Gavin Yulesdale, Infantryman of the Queen’s Army
The wind, gently whistling through the trees is but the softest of sounds. Yet tonight, on the eve of this great battle, it is deafening; the only thing that can be heard amidst an army veiled by the silence of anticipation.
The skirmishes always seem to transpire in a way which never changes. The men on the front lines, the most expendable of the group, teethe and wither as the substances our generals have bestowed tighten their grip on those poor, ill-fated bodies. Without fail, they are given the strongest of ales and poppies, as all know that their place in battle is to break our opponents’ lines; but ultimately, to fall. The smarter among us tend to say ’tis a fool’s errand, but care they do not. On occasion I find myself asking if I should pity them, as their fates are knowingly sealed. Still, there are times that I find myself envying them. Their simplistic views on life are admirable. Give them a flagon of ale and a well-breasted woman and there is little left to fill in their world of concern. Yes, at times I envy the ignorance of simple mindedness. The thought of releasing myself from the chains of my own mind are tempting, indeed.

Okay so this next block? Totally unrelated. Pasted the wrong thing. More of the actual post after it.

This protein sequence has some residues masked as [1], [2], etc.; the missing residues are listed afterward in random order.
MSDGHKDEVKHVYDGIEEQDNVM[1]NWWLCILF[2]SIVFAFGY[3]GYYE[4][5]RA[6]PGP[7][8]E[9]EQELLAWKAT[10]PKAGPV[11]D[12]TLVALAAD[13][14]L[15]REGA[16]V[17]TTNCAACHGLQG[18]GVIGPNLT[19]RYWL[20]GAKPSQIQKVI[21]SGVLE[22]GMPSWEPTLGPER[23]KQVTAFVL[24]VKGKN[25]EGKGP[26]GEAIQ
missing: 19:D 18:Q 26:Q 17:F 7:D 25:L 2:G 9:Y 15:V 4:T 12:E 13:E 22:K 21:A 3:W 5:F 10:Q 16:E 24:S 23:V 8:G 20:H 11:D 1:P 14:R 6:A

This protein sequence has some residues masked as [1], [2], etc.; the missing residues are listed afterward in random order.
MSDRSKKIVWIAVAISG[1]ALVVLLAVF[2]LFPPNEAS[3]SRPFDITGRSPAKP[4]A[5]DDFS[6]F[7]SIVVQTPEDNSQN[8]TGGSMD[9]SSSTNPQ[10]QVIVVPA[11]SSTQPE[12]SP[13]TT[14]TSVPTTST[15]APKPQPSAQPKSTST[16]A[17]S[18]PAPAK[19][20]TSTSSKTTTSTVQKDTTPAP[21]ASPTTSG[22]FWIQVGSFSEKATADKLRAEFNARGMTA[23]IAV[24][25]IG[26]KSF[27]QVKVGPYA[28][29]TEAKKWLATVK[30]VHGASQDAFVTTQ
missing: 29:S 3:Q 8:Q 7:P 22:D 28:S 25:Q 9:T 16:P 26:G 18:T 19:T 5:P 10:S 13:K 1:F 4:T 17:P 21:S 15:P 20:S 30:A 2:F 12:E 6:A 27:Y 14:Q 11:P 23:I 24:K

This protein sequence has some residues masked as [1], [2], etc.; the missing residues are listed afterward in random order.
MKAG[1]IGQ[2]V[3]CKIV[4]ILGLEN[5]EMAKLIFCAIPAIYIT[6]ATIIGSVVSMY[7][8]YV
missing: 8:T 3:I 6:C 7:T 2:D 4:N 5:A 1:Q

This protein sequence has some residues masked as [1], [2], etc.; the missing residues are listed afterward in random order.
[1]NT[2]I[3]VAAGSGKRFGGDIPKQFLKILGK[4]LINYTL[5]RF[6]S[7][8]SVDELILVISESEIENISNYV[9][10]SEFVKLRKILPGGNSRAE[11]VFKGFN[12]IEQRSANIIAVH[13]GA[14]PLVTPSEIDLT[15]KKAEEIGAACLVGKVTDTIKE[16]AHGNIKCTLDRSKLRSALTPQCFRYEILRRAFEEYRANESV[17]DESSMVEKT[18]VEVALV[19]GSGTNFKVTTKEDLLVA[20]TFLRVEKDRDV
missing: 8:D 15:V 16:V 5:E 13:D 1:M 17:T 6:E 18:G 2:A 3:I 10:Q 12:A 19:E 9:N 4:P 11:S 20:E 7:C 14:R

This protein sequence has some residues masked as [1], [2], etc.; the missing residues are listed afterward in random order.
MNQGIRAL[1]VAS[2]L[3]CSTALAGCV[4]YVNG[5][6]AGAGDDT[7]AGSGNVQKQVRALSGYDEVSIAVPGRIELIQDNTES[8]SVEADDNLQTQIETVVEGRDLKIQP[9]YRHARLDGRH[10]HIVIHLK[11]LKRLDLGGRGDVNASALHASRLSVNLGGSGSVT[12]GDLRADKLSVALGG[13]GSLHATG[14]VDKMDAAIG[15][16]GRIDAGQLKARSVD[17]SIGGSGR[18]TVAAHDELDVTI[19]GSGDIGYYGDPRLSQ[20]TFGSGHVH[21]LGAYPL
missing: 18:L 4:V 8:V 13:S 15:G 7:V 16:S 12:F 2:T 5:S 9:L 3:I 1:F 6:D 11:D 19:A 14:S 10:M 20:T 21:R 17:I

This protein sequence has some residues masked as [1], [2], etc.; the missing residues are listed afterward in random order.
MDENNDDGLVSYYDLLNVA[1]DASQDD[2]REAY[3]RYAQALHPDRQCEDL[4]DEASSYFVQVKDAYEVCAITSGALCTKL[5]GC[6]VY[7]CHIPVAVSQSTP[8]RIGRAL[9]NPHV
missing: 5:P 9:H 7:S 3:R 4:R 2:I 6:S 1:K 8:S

Yet now I look ahead. I see the fortifications that have been laid and the defenses that await. It is comforting to realize the complexity of battle requires those that are willing to expire for those that are not. This war calls for men who are fully invested in the cause, truly willing to lay themselves down in the name of the greater good. We all need pawns, do we not? I pray that ours fight more passionately than King Jordain’s, as we are greatly outnumbered.
We shall soon hear Queen Jocasta’s bellowing, ominous horns of battle. I must prepare.